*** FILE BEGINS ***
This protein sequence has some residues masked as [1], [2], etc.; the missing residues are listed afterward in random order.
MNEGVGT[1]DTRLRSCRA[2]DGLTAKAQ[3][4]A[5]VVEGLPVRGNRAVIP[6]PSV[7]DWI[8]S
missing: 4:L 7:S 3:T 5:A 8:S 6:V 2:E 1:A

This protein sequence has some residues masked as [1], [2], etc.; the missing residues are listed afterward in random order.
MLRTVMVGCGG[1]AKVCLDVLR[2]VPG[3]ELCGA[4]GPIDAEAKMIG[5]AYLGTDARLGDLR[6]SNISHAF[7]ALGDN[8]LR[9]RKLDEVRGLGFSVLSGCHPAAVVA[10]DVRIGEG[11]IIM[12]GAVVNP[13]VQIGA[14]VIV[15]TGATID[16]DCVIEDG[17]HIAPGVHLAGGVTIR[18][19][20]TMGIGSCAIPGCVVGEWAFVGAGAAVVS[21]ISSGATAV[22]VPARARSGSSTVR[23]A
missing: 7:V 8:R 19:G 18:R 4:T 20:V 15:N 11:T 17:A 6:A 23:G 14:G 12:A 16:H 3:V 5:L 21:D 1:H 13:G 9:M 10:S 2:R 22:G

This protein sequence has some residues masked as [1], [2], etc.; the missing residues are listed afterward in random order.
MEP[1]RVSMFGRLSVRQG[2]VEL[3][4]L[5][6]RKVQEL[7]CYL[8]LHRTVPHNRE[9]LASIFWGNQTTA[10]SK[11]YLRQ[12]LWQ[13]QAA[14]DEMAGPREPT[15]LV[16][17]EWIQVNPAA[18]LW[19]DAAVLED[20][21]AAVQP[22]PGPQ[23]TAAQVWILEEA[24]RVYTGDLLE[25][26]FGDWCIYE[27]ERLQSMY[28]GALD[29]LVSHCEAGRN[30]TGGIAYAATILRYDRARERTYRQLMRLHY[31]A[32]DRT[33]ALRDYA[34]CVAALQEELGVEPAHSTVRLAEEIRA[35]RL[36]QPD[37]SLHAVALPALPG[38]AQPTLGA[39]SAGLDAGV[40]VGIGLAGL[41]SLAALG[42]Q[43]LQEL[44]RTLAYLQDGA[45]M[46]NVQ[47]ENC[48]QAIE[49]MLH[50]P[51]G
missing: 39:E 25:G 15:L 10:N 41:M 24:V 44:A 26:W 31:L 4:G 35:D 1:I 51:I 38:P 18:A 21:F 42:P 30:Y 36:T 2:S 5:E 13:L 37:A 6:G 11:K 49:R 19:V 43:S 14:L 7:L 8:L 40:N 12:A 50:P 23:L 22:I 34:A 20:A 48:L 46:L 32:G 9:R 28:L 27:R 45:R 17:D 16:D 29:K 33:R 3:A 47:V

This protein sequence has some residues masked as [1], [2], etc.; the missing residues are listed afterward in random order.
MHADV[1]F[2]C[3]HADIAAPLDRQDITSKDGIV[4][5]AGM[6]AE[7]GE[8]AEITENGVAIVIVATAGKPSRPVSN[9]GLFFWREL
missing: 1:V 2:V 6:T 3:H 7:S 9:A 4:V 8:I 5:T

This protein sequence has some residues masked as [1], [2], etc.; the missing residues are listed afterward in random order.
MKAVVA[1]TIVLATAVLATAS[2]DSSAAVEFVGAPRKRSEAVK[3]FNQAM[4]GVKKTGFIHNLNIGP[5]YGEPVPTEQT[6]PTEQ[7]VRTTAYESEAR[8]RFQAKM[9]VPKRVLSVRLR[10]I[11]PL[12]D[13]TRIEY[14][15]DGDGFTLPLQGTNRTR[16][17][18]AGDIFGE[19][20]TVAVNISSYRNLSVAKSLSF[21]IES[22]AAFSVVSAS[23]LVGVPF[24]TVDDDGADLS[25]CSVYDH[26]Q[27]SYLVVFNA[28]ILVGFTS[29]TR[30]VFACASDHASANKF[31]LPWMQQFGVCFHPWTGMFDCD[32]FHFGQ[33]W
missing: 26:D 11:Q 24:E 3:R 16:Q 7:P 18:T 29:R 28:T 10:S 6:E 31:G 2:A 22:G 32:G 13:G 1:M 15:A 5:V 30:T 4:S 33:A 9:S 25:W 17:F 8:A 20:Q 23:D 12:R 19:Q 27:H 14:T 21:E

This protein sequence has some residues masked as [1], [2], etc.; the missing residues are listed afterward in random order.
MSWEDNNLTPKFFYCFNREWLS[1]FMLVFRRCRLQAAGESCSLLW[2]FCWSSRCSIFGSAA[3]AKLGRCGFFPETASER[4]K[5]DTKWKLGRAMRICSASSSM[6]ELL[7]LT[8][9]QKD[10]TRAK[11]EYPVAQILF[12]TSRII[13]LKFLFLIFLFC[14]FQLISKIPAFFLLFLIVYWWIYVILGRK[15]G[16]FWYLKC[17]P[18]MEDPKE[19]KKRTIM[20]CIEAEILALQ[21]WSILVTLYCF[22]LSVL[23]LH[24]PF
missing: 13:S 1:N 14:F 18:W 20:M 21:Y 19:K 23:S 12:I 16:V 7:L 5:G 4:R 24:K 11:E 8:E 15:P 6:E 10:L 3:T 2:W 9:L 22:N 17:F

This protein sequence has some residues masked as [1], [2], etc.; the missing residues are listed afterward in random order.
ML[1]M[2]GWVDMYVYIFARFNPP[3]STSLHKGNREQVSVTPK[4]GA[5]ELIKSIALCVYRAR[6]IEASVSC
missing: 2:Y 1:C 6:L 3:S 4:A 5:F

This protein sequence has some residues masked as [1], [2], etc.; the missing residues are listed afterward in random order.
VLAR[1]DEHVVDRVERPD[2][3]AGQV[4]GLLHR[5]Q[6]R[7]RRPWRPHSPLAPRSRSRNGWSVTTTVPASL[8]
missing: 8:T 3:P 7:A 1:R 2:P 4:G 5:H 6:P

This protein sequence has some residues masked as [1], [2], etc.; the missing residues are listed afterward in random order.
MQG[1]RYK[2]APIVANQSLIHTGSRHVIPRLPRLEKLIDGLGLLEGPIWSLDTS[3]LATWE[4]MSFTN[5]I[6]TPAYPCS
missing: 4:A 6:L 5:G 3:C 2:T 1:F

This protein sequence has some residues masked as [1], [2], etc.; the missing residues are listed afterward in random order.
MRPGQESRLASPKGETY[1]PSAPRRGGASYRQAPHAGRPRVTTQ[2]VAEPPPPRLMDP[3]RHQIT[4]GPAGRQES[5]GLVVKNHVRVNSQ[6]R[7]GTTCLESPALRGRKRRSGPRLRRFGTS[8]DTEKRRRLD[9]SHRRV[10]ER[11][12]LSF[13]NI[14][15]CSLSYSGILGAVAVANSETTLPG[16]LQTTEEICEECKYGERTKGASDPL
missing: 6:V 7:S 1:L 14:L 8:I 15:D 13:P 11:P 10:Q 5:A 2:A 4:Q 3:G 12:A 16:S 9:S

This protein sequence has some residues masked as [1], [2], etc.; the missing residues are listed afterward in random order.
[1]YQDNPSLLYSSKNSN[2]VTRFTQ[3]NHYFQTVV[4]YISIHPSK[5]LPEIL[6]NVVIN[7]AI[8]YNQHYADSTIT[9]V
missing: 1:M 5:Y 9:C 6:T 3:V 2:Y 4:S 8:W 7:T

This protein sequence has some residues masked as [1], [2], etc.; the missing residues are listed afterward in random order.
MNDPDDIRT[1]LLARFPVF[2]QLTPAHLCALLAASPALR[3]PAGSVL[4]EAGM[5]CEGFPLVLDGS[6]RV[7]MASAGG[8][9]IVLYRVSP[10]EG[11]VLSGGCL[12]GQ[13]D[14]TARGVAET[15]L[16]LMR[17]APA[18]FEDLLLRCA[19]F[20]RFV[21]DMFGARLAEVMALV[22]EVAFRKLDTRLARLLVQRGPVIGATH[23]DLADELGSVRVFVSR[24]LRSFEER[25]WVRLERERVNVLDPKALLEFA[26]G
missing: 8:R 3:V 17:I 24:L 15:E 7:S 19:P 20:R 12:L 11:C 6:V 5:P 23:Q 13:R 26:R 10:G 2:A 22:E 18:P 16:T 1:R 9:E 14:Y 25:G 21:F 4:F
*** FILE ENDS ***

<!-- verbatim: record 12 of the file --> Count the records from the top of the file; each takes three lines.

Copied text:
This protein sequence has some residues masked as [1], [2], etc.; the missing residues are listed afterward in random order.
MNDPDDIRT[1]LLARFPVF[2]QLTPAHLCALLAASPALR[3]PAGSVL[4]EAGM[5]CEGFPLVLDGS[6]RV[7]MASAGG[8][9]IVLYRVSP[10]EG[11]VLSGGCL[12]GQ[13]D[14]TARGVAET[15]L[16]LMR[17]APA[18]FEDLLLRCA[19]F[20]RFV[21]DMFGARLAEVMALV[22]EVAFRKLDTRLARLLVQRGPVIGATH[23]DLADELGSVRVFVSR[24]LRSFEER[25]WVRLERERVNVLDPKALLEFA[26]G
missing: 8:R 3:V 17:I 24:L 15:E 7:S 19:P 20:R 12:L 11:C 6:V 5:P 23:Q 13:R 26:R 10:G 2:A 22:E 18:P 16:T 1:R 9:E 14:Y 25:G 21:F 4:F